• May also affect the kidneys, muscles, or joints.
    • Associated with asthma and eosinophils.
  61. Leukocytoclastic vasculitis
    Inflammation of the small vessels of the skin
  62. Vasculitis associated w/systemic disorder - Henoch Schönlein purpura
    • • Purpura of extensor surfaces of arms, legs, buttocks
    • • Abdominal pain, vomitting, intestinal bleeding
    • • Nonmigratory arthralgia
    • • Renal abnormalities
    • • Necrotizing vasculitis of small dermal vessels
  63. Vasculitis in summary
    • Inflammation of vessel walls.
    • Frequently associated with systemic manifestations (including fever, malaise, myalgias, and arthralgias) and organ dysfunction that depends on the pattern of vascular involvement.
    • Can result from infections; more commonly has immunologic basis, including immune complex deposition, formation of antineutrophil antibodies (ANCA), or T cell responses to vascular wall antigens.
    • Different forms tend to specifically affect vessels of a particular caliber and location, and the clinical manifestations depend on the pattern of vessel involvement.
  64. Reynaud’s phenomenon
    • Exaggerated vasoconstriction of arteries and arterioles in the extremities, particularly the fingers and toes, but also occasionally the nose, earlobes, or lips.
    • Primary exaggerated central and local vasomotor responses to cold or emotion; it affects 3% to 5% of the general population and has a predilection for young women.
  65. Varicose Veins
    • Abnormally dilated, elongated, tortuous veins.
    • Prolonged increased intraluminal pressure predisposes, eg. long periods of standing, pregnancy.
    • Can occur anywhere, 3 important clinical sites:
    • - superficial veins of legs;
    • - anorectal venous plexus;
    • - esophagus.
  66. Varicose veins of legs
    • Upper & lower superficial veins.
    • Most common location.
    • Increase w/age, obesity, female, pregnancy.
    • Venous dilatation, valve incompetence, stasis, congestion/edema, thrombosis (not the one in the deep vein), stasis dermatitis and varicose ulcers.
    • Resultant impaired circulation leads to risk of infection and impaired wound healing.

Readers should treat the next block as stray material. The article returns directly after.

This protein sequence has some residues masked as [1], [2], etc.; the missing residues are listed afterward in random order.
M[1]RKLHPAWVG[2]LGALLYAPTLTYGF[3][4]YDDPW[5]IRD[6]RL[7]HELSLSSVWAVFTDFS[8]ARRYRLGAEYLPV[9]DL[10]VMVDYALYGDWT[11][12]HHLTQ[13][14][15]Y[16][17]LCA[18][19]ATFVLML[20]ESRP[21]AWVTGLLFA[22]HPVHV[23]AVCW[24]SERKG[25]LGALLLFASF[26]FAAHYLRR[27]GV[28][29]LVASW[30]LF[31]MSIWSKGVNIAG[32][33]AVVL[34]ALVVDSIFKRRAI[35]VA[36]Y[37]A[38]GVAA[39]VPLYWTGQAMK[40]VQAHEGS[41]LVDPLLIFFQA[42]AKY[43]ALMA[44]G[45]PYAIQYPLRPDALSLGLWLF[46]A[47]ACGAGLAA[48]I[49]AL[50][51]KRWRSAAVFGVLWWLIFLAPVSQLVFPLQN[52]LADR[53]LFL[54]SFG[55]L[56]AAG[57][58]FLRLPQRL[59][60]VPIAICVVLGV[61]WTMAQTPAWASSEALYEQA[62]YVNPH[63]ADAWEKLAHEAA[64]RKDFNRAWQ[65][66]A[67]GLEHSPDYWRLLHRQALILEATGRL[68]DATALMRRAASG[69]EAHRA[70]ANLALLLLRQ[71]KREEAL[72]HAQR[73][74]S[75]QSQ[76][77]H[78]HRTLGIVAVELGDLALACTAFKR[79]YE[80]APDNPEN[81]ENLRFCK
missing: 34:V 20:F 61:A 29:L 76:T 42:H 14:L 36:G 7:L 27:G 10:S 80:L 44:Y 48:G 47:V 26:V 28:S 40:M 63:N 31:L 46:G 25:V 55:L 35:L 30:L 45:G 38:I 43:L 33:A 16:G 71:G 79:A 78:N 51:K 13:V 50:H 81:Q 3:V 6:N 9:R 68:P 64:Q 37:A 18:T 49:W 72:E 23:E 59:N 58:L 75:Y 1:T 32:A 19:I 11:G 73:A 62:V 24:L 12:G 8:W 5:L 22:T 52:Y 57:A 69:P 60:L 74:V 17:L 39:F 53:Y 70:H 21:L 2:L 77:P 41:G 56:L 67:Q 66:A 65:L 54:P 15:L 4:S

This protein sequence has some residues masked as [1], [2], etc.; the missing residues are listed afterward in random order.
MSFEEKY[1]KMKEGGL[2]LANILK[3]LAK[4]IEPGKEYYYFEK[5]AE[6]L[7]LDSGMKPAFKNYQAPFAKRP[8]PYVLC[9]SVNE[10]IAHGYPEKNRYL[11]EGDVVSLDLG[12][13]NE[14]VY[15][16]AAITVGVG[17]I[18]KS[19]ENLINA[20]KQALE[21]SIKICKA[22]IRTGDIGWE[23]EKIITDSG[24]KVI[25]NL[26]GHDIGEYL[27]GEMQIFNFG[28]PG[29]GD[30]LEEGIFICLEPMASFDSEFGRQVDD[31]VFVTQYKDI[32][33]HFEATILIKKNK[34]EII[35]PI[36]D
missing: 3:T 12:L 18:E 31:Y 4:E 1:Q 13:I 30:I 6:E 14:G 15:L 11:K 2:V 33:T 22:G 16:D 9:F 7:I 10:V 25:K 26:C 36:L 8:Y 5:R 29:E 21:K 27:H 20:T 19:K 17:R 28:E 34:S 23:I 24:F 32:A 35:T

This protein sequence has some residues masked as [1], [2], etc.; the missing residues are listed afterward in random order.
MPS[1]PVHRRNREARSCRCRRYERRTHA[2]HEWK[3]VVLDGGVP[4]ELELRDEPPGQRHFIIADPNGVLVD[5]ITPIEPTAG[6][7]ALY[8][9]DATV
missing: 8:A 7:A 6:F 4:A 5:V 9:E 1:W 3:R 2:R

67. Anorectal venous plexus
    • A K A hemorrhoids.
    • Type depends on the place of origin relative to the dentate line.
    • Above - internal hemorrhoids.
    • Below - external hemorrhoids.
    • Above and below - mixed hemorrhoids.
  68. Esophageal varices
    • A complication of portal hypertension in cirrhosis.
    • Rupture may cause fatal hematemesis.
  69. Caput Medusae
    Abdominal varicose capillaries.
  70. Thrombophlebitis & Phlebothrombosis.
    • 90% deep leg veins;
    • Risk factors include cardiac failure, neoplasia (secretion induce clotting; paraneoplastic syndrome), pregnancy, obesity, postoperative status, prolonged bedrest or immobilization, genetic hypercoagulability;
    • Trousseau sign - migratory thrombophlebitis as a paraneoplastic syndrome, esp with pancreas, colon, lung cancers.
  71. Signs and Symptoms of deep vein thrombosis.
    • Early, none;
    • Edema, cyanosis, dilated superficial veins, heat, redness, tenderness, swelling, pain, possible;
    • Homan sign - pain on forced dorsiflexion of foot.
    • Phlegmasia alba dolens - iliofemoral thrombosis with pregnancy;
    • Risk of pulmonary embolism.
  72. Superior vena cava syndrome;
    • Neoplasms that compress or invade the superior vena cava;
    • Bronchogenic carcinoma, mediastinal lymphoma, or other space-occupying lesions in the mediastinum such as aortic aneurysms.
    • Marked dilation of the veins of the head, neck, and arms with cyanosis.
    • Pulmonary vessels can also be compressed, inducing respiratory distress.
  73. Lymphangitis;
    • Acute inflammation elicited by the spread of bacterial infections into lymphatics; Group A β-hemolytic streptococci is the most common agent, although can be any microbe.
    • Lymphatics are dilated and filled with an exudate of neutrophils and monocytes; the infiltrates can extend through the vessel wall, and in severe cases, can produce cellulitis or focal abscesses.
    • Red, painful subcutaneous streaks (the inflamed lymphatics), and painful enlargement of the draining lymph nodes (lymphadenitis).
    • If bacteria are not successfully contained within the lymph nodes, subsequent escape into the venous circulation can result in bacteremia or sepsis.
  74. Lymphedema;
    • Primary lymphedema - isolated congenital defect (simple congenital lymphedema) or familial Milroy disease (heredofamilial congenital lymphedema), which results in lymphatic agenesis or hypoplasia.
    • Secondary or obstructive lymphedema - blockage of lymphatic by tumors, node-removing surgery, radiation, filariasis (Elephantiasis), postinflammatory.
    • Increases hydrostatic pressure in distal lymphatics and causes increased interstitial fluid accumulation.
    • Peau d'orange (orange peel) look skin - Persistent edema and subsequent deposition of interstitial connective tissue thus affect the overlying skin, typically the skin overlying breast cancers after tumor cells clog the draining lymphatics.
    • Ulcers - may develop due to inadequate tissue perfusion.
    • Rupture of dilated lymphatics (e.g., secondary to obstruction from a tumor) leads to milky accumulations of lymph, eg. chylous ascites (abdomen), chylothorax, and chylopericardium.
  75. Vascular neoplasms can be endothelial-derived (e.g., hemangioma, lymphangioma, angiosarcoma) or can arise from cells that support or surround blood vessels (e.g., glomus tumor, hemangiopericytoma).